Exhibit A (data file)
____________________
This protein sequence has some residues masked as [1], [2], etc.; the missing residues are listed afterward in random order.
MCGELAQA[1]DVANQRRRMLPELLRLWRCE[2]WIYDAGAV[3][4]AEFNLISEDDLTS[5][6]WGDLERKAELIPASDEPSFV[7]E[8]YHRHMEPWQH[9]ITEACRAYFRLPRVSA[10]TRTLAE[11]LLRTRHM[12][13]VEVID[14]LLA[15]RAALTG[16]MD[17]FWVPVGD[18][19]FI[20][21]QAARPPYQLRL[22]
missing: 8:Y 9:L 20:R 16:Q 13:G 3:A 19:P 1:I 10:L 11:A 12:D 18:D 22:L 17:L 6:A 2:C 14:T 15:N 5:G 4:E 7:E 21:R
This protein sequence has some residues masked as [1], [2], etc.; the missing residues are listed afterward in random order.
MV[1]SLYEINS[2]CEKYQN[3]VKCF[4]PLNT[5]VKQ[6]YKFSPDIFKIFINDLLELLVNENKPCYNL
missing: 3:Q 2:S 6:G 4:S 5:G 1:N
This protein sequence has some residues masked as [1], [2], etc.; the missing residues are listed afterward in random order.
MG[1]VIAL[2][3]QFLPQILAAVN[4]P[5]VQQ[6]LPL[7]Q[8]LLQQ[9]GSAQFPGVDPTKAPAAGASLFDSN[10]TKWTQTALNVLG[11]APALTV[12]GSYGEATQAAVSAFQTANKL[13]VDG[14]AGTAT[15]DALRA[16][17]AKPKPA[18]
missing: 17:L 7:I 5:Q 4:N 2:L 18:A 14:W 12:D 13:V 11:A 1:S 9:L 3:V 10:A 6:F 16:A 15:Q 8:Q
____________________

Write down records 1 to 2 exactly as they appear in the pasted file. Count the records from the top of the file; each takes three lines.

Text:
This protein sequence has some residues masked as [1], [2], etc.; the missing residues are listed afterward in random order.
MCGELAQA[1]DVANQRRRMLPELLRLWRCE[2]WIYDAGAV[3][4]AEFNLISEDDLTS[5][6]WGDLERKAELIPASDEPSFV[7]E[8]YHRHMEPWQH[9]ITEACRAYFRLPRVSA[10]TRTLAE[11]LLRTRHM[12][13]VEVID[14]LLA[15]RAALTG[16]MD[17]FWVPVGD[18][19]FI[20][21]QAARPPYQLRL[22]
missing: 8:Y 9:L 20:R 16:Q 13:G 3:A 19:P 1:I 10:L 11:A 12:D 18:D 22:L 17:L 6:A 2:C 14:T 15:N 5:G 4:E 7:E 21:R
This protein sequence has some residues masked as [1], [2], etc.; the missing residues are listed afterward in random order.
MV[1]SLYEINS[2]CEKYQN[3]VKCF[4]PLNT[5]VKQ[6]YKFSPDIFKIFINDLLELLVNENKPCYNL
missing: 3:Q 2:S 6:G 4:S 5:G 1:N